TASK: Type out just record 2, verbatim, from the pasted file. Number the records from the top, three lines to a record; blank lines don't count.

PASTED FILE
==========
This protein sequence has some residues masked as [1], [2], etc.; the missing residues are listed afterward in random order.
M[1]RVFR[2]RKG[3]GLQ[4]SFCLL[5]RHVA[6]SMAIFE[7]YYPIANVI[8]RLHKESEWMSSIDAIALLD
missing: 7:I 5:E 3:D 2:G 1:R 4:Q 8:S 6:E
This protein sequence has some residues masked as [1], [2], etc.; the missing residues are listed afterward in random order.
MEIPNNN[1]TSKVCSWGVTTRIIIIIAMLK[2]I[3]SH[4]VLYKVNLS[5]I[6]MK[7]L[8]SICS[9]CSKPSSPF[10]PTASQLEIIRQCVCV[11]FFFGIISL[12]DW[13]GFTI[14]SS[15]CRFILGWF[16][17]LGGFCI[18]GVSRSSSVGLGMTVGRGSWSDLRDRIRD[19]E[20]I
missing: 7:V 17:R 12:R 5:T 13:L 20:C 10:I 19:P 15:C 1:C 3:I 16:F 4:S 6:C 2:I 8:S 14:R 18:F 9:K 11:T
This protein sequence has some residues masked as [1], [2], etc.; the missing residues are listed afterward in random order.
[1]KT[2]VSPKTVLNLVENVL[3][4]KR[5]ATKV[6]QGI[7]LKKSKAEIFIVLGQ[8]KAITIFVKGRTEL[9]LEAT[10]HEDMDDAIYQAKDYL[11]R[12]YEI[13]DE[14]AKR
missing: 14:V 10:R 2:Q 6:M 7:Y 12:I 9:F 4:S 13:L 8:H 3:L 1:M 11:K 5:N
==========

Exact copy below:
This protein sequence has some residues masked as [1], [2], etc.; the missing residues are listed afterward in random order.
MEIPNNN[1]TSKVCSWGVTTRIIIIIAMLK[2]I[3]SH[4]VLYKVNLS[5]I[6]MK[7]L[8]SICS[9]CSKPSSPF[10]PTASQLEIIRQCVCV[11]FFFGIISL[12]DW[13]GFTI[14]SS[15]CRFILGWF[16][17]LGGFCI[18]GVSRSSSVGLGMTVGRGSWSDLRDRIRD[19]E[20]I
missing: 7:V 17:R 12:R 5:T 13:L 20:C 10:I 19:P 15:C 1:C 3:I 16:F 4:S 6:C 2:I 8:S 14:R 18:F 9:K 11:T